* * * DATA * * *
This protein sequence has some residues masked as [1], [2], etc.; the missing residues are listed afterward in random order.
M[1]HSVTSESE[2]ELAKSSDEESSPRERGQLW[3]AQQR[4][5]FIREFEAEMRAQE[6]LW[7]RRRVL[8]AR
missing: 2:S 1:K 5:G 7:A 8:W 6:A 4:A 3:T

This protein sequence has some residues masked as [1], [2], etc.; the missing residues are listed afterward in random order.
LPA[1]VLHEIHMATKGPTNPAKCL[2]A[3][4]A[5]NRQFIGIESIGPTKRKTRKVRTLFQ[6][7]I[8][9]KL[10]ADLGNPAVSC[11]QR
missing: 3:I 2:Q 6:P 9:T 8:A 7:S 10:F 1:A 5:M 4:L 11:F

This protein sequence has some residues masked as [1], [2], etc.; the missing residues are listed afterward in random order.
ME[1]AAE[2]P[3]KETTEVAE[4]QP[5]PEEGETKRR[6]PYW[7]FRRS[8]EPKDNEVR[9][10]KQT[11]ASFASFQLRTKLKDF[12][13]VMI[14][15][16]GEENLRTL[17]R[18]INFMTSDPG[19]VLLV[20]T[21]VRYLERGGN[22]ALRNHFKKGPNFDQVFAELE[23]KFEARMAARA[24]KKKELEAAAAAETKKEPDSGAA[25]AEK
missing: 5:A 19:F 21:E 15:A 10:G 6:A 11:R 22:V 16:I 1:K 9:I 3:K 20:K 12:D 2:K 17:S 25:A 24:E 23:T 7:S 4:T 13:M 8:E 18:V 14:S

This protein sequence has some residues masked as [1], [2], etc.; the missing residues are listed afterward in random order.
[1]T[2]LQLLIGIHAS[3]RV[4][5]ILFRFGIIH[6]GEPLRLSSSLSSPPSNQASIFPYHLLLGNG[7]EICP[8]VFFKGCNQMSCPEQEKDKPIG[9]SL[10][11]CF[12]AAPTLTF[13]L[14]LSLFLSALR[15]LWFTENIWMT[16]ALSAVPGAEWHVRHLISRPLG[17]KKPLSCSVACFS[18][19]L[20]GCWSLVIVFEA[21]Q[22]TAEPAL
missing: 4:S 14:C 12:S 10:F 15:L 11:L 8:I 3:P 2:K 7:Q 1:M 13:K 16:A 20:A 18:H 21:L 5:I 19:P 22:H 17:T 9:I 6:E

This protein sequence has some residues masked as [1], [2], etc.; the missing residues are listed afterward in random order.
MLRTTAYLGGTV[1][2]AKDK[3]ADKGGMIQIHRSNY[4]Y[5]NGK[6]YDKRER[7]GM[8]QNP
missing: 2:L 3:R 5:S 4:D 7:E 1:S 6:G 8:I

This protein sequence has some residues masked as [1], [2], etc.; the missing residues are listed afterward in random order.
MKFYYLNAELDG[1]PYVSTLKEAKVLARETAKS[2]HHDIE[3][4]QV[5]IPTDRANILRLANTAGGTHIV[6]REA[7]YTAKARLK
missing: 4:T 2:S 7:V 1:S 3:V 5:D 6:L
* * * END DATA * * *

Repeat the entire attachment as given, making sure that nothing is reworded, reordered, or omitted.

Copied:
This protein sequence has some residues masked as [1], [2], etc.; the missing residues are listed afterward in random order.
M[1]HSVTSESE[2]ELAKSSDEESSPRERGQLW[3]AQQR[4][5]FIREFEAEMRAQE[6]LW[7]RRRVL[8]AR
missing: 2:S 1:K 5:G 7:A 8:W 6:A 4:A 3:T

This protein sequence has some residues masked as [1], [2], etc.; the missing residues are listed afterward in random order.
LPA[1]VLHEIHMATKGPTNPAKCL[2]A[3][4]A[5]NRQFIGIESIGPTKRKTRKVRTLFQ[6][7]I[8][9]KL[10]ADLGNPAVSC[11]QR
missing: 3:I 2:Q 6:P 9:T 8:A 7:S 10:F 1:A 5:M 4:L 11:F

This protein sequence has some residues masked as [1], [2], etc.; the missing residues are listed afterward in random order.
ME[1]AAE[2]P[3]KETTEVAE[4]QP[5]PEEGETKRR[6]PYW[7]FRRS[8]EPKDNEVR[9][10]KQT[11]ASFASFQLRTKLKDF[12][13]VMI[14][15][16]GEENLRTL[17]R[18]INFMTSDPG[19]VLLV[20]T[21]VRYLERGGN[22]ALRNHFKKGPNFDQVFAELE[23]KFEARMAARA[24]KKKELEAAAAAETKKEPDSGAA[25]AEK
missing: 5:A 19:F 21:E 15:A 10:G 6:A 11:R 22:V 16:I 1:K 9:I 3:K 20:K 12:D 2:K 17:S 25:A 24:E 23:T 7:S 4:T 13:M 8:E 18:V 14:S

This protein sequence has some residues masked as [1], [2], etc.; the missing residues are listed afterward in random order.
[1]T[2]LQLLIGIHAS[3]RV[4][5]ILFRFGIIH[6]GEPLRLSSSLSSPPSNQASIFPYHLLLGNG[7]EICP[8]VFFKGCNQMSCPEQEKDKPIG[9]SL[10][11]CF[12]AAPTLTF[13]L[14]LSLFLSALR[15]LWFTENIWMT[16]ALSAVPGAEWHVRHLISRPLG[17]KKPLSCSVACFS[18][19]L[20]GCWSLVIVFEA[21]Q[22]TAEPAL
missing: 4:S 14:C 12:S 10:F 15:L 11:L 8:I 3:P 2:K 7:Q 1:M 13:K 16:A 20:A 18:H 21:L 5:I 19:P 22:H 17:T 9:I 6:E

This protein sequence has some residues masked as [1], [2], etc.; the missing residues are listed afterward in random order.
MLRTTAYLGGTV[1][2]AKDK[3]ADKGGMIQIHRSNY[4]Y[5]NGK[6]YDKRER[7]GM[8]QNP
missing: 2:L 3:R 5:S 4:D 7:E 1:S 6:G 8:I

This protein sequence has some residues masked as [1], [2], etc.; the missing residues are listed afterward in random order.
MKFYYLNAELDG[1]PYVSTLKEAKVLARETAKS[2]HHDIE[3][4]QV[5]IPTDRANILRLANTAGGTHIV[6]REA[7]YTAKARLK
missing: 4:T 2:S 7:V 1:S 3:V 5:D 6:L